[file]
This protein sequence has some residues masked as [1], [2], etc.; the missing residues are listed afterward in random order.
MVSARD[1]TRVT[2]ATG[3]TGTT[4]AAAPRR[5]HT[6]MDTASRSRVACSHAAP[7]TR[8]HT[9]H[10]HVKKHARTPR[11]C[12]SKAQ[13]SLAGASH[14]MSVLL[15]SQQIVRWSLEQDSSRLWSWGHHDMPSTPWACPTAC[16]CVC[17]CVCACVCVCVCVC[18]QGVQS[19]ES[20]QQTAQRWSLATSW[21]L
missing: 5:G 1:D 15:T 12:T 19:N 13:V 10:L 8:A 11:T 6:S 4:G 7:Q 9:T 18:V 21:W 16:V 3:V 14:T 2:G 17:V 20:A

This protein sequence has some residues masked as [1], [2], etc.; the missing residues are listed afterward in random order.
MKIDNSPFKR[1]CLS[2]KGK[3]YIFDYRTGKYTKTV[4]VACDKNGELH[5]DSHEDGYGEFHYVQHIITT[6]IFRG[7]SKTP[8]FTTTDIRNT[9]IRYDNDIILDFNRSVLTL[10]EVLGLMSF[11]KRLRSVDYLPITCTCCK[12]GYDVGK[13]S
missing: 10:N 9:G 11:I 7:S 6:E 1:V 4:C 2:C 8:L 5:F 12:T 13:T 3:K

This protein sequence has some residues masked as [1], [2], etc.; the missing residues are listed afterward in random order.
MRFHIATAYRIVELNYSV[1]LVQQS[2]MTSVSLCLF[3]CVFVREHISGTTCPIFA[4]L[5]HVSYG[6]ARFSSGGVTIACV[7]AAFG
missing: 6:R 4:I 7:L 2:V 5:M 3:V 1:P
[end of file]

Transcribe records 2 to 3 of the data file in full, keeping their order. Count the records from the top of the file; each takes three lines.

This protein sequence has some residues masked as [1], [2], etc.; the missing residues are listed afterward in random order.
MKIDNSPFKR[1]CLS[2]KGK[3]YIFDYRTGKYTKTV[4]VACDKNGELH[5]DSHEDGYGEFHYVQHIITT[6]IFRG[7]SKTP[8]FTTTDIRNT[9]IRYDNDIILDFNRSVLTL[10]EVLGLMSF[11]KRLRSVDYLPITCTCCK[12]GYDVGK[13]S
missing: 10:N 9:G 11:I 7:S 6:E 1:V 4:C 2:C 8:L 5:F 12:T 13:T 3:K

This protein sequence has some residues masked as [1], [2], etc.; the missing residues are listed afterward in random order.
MRFHIATAYRIVELNYSV[1]LVQQS[2]MTSVSLCLF[3]CVFVREHISGTTCPIFA[4]L[5]HVSYG[6]ARFSSGGVTIACV[7]AAFG
missing: 6:R 4:I 7:L 2:V 5:M 3:V 1:P